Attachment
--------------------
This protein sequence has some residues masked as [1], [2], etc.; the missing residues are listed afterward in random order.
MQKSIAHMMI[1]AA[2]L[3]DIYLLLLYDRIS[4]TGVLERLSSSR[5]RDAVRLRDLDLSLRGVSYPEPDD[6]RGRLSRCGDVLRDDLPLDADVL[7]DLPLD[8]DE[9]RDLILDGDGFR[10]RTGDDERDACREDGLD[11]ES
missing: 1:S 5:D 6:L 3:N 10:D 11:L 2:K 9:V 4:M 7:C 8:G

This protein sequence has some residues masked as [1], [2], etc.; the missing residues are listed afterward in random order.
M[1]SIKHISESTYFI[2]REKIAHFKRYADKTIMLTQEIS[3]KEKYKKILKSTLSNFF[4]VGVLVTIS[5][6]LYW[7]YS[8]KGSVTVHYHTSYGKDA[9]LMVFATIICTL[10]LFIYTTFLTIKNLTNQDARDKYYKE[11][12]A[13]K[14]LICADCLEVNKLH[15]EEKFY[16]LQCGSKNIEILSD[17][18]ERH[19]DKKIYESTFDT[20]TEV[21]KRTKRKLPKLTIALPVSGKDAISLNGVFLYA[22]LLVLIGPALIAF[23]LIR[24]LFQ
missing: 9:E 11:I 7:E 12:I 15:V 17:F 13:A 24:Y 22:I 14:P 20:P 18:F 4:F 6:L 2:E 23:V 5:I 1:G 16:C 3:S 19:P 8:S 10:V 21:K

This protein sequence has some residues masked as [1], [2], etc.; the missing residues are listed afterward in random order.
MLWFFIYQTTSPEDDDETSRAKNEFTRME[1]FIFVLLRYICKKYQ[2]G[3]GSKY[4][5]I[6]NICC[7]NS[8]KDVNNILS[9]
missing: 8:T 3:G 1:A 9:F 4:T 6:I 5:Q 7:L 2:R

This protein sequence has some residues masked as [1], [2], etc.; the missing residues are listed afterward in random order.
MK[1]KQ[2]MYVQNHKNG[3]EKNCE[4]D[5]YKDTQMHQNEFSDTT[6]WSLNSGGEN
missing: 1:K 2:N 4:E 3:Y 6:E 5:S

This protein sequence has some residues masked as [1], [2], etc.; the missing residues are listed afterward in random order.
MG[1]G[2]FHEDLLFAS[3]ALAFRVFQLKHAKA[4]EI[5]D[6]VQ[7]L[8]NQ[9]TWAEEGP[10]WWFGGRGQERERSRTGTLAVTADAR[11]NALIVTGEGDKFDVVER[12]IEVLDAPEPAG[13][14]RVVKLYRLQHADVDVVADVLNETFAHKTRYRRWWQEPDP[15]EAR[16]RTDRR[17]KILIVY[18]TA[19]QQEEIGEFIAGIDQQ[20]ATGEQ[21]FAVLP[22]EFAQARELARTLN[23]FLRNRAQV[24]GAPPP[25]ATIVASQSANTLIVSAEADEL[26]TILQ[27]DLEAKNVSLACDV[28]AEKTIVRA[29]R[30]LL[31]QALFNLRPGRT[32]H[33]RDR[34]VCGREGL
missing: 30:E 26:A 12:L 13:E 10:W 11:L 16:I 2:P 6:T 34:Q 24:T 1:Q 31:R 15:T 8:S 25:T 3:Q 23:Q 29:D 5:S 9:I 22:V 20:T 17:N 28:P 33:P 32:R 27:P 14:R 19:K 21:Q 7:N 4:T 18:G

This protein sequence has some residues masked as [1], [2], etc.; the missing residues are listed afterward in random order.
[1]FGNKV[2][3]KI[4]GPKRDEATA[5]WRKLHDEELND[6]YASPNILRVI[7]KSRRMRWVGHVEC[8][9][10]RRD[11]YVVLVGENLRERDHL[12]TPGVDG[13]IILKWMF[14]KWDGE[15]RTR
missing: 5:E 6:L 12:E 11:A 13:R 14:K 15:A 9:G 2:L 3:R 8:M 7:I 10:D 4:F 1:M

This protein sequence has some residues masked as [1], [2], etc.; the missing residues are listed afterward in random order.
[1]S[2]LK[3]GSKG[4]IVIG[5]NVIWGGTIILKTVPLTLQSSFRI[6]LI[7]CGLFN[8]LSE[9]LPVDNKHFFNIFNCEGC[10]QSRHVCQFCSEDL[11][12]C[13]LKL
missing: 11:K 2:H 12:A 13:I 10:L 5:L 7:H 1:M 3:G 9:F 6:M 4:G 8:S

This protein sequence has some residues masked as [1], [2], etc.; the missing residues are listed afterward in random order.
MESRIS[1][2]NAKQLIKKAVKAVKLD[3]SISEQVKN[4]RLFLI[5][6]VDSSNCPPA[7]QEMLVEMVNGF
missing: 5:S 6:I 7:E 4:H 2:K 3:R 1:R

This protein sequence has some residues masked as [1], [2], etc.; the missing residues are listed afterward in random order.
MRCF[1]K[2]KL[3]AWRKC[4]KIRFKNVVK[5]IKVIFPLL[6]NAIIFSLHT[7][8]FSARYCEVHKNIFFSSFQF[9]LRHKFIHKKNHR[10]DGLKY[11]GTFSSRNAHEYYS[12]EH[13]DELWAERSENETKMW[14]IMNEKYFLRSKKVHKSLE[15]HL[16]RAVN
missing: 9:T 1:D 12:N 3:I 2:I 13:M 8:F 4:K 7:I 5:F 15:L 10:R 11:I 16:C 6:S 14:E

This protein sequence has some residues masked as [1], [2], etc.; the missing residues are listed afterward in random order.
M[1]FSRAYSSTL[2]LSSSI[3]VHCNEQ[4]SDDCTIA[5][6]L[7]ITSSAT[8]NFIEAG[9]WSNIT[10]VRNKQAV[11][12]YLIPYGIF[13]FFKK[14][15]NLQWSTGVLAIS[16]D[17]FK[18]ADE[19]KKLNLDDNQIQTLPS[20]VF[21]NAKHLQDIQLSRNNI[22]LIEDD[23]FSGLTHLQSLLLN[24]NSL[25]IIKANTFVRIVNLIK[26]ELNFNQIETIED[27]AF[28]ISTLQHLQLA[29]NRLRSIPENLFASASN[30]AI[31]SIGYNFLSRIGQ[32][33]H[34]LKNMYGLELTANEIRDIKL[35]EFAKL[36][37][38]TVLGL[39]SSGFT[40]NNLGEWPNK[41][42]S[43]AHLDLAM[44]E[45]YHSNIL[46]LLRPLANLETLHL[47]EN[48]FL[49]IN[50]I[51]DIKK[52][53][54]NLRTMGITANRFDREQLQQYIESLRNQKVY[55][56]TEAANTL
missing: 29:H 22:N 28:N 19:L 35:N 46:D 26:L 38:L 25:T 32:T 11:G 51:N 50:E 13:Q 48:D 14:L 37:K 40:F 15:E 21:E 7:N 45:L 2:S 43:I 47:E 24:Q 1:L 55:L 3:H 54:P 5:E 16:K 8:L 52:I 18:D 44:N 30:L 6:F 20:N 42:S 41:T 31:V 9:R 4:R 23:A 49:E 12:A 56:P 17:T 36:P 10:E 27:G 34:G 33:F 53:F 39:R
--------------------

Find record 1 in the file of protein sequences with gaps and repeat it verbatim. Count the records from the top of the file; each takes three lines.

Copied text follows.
This protein sequence has some residues masked as [1], [2], etc.; the missing residues are listed afterward in random order.
MQKSIAHMMI[1]AA[2]L[3]DIYLLLLYDRIS[4]TGVLERLSSSR[5]RDAVRLRDLDLSLRGVSYPEPDD[6]RGRLSRCGDVLRDDLPLDADVL[7]DLPLD[8]DE[9]RDLILDGDGFR[10]RTGDDERDACREDGLD[11]ES
missing: 1:S 5:D 6:L 3:N 10:D 11:L 2:K 9:V 4:M 7:C 8:G